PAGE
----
Other sources of exposure

Lime exposure in sunny climates is by far the most common scenario we see at SkinCare Physicians. But there are other plants that can cause this reaction:  wild parsnip, parsley, and celery can cause this condition as well.  Giant hogweed is of particular concern.  The sap of this invasive plant can cause such severe phytophotodermatitis involving not only the skin, but also the eyes, that scarring and blindness has been reported.

How to avoid and treat phytophotodermatitis

The good news is that the rash and pigmentation of phytophotodermatitis will resolve spontaneously, but the best approach is to avoid it altogether!  The chemicals that cause phytophotodermatitis are easily removed with simple soap and water.

Follow these tips:

  1. Sun protection:  use a good broad-spectrum sunscreen and seek shade when possible
  2. Wash your hands and any other areas of skin that may have been exposed to lime juice or other botanicals that are sensitizing
  3. Keep an eye on your children and watch their handling of limes if they are out in the sun
  4. Treat the inflammatory eruption as you would any sunburn
  5. Treat the resulting hyperpigmentation with a bleaching agent prescribed by your dermatologist.

If you have any concerns about a blistering or pigmented rash, contact your dermatologist at SkinCare Physicians, (617) 731-1600.

Finally, to remember this summer curse, just sing the following lyrics to the tune of Harry Nilsson’s song, Put the Lime in the coconut:

Put the LIME in the coconut, call your doctor, wake her up!

(with apologies to Harry Nilsson)

Brother bought a coconut, he bought it for a dime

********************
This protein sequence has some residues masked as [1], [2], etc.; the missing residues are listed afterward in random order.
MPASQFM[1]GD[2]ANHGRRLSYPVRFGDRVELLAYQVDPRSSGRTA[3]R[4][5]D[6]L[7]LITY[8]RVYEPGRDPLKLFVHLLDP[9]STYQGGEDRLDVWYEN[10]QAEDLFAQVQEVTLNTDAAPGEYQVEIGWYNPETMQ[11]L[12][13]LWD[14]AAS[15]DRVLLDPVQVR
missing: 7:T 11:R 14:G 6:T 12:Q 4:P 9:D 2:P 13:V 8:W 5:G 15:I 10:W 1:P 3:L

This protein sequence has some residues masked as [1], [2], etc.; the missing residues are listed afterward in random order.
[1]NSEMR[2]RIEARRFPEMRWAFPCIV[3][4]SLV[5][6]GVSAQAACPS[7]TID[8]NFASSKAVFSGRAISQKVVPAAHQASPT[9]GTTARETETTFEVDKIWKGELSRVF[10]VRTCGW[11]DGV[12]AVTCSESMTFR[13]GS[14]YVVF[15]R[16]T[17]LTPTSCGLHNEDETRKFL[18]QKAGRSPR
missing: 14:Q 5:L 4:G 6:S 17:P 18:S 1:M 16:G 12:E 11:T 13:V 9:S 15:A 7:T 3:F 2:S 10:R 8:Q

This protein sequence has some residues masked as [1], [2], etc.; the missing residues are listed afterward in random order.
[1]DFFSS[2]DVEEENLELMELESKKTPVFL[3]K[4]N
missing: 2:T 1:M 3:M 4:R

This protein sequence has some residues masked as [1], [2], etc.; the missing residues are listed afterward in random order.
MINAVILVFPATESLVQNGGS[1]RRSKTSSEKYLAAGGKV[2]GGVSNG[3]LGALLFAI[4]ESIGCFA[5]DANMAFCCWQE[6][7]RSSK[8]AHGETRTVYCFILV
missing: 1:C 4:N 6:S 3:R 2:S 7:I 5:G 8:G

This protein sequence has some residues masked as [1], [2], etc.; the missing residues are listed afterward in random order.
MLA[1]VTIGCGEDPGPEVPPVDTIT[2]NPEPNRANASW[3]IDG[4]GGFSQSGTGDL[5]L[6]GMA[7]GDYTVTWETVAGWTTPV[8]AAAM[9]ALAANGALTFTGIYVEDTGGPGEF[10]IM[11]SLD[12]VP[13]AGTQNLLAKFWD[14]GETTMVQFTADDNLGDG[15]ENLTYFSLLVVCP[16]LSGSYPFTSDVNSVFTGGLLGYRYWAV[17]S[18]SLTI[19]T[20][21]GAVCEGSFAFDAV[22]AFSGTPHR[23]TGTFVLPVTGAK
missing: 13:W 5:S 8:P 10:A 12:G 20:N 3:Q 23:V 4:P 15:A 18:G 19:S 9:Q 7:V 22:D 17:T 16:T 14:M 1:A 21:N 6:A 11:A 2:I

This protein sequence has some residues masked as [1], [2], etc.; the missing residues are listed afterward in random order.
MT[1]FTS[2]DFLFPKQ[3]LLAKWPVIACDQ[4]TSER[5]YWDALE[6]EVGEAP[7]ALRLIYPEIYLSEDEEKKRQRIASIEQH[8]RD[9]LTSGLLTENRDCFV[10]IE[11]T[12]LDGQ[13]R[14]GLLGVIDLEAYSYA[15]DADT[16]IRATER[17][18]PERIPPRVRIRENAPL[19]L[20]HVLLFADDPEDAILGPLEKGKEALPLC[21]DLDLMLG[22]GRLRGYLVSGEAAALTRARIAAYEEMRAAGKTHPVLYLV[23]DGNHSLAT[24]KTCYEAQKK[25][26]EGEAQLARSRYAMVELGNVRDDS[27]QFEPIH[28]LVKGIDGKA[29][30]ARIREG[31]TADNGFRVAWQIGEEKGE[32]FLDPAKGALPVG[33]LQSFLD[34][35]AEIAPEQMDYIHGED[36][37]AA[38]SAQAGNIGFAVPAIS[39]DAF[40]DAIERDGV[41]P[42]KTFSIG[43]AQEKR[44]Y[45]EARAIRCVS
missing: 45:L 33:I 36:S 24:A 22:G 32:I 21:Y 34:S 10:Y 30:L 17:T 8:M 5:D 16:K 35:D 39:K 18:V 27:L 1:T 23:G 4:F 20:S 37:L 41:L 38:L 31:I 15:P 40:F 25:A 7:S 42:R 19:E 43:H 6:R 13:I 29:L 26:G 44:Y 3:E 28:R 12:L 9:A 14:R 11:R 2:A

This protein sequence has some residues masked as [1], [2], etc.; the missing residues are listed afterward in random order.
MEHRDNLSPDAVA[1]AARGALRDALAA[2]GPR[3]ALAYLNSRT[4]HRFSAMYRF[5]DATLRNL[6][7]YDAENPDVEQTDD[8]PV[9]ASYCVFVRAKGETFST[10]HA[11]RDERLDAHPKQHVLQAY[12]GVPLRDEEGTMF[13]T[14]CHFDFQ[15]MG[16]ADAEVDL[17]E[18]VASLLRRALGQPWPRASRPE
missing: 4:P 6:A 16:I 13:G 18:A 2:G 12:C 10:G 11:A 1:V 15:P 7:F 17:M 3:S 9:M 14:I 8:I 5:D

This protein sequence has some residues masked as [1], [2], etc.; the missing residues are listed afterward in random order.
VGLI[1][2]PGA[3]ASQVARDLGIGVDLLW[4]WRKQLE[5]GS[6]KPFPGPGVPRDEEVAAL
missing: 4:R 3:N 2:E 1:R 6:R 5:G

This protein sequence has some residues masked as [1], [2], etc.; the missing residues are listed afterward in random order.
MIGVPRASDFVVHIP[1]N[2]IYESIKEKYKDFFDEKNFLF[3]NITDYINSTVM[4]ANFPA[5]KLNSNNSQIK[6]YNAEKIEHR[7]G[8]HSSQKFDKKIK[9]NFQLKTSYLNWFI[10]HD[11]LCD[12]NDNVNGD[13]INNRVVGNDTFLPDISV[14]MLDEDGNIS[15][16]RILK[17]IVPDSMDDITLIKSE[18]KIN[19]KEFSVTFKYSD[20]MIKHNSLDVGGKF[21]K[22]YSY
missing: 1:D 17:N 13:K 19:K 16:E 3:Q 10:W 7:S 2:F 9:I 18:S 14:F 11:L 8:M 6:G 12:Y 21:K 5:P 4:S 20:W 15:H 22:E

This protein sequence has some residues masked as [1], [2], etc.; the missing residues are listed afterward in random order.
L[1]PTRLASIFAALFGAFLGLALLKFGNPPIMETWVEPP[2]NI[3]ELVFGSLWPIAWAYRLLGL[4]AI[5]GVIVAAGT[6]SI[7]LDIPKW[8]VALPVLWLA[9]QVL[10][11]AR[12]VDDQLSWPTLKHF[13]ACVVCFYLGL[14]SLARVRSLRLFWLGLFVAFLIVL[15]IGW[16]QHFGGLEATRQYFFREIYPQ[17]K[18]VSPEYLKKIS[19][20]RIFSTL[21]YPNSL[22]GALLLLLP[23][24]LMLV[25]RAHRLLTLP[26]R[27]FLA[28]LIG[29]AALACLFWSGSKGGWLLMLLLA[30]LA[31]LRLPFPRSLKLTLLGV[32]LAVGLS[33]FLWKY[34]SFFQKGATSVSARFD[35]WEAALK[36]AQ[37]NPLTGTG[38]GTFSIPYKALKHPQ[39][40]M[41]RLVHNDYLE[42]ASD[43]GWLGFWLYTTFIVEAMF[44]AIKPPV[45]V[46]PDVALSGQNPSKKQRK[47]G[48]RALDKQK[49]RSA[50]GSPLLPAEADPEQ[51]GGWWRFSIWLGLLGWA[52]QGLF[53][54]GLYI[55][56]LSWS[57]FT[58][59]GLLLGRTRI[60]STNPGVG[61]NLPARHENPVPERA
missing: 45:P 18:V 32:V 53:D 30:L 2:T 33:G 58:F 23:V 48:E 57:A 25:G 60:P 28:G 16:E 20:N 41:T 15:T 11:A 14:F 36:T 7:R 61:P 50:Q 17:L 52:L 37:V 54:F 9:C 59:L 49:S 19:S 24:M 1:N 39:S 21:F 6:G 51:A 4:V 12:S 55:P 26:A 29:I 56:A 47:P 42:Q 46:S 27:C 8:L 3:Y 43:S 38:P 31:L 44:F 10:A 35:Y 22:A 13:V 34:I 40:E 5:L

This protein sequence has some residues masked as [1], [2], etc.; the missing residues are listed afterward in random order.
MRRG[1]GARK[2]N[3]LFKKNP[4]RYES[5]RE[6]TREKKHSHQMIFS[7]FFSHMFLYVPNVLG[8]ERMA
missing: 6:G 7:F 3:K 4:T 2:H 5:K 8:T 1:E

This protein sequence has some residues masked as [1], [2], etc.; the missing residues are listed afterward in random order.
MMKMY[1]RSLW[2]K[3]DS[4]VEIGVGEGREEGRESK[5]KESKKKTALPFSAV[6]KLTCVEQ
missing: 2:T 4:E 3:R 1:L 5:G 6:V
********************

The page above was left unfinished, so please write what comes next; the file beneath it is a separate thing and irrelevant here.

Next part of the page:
His sister had another one, she paid it for a lime

She put the lime in the coconut, she drank them both up

She put the lime in the coconut, she spilled a little from her cup

She put the lime in the coconut, she had a rash when she woke up!

She put the lime in the coconut, she called her doctor, woke him up

And said, Doctor, ain’t there nothin’ I can seek?

I say, doctor, to treat these rashy streaks?

I say, doctor, ain’t there nothin’ I can seek?

I say, doctor, to lighten up my cheeks?

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Chestnut Hill, MA (617) 731-1600

SkinCare Physicians®
1244 Boylston Street (Route 9)
Chestnut Hill, Massachusetts 02467

Phone: (617) 731-1600 Fax: (617) 731-1601

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SkinCare Physicians®
1244 Boylston Street (Route 9)
Chestnut Hill, Massachusetts 02467

Phone: (617) 731-1600 Fax: (617) 731-1601

Medical Website Design & Marketing by Etna Interactive

The dermatologists and other medical professionals at SkinCare Physicians specialize in a wide range of dermatology treatments and services, including laser hair removal, laser skin treatment, hair transplant, eyelid surgery, body contouring, psoriasis, skin cancer, BOTOX® Cosmetic, fillers, and Thermage®. From their offices in Chestnut Hill, they serve Boston, Brookline, Cambridge, Newton and Wellesley.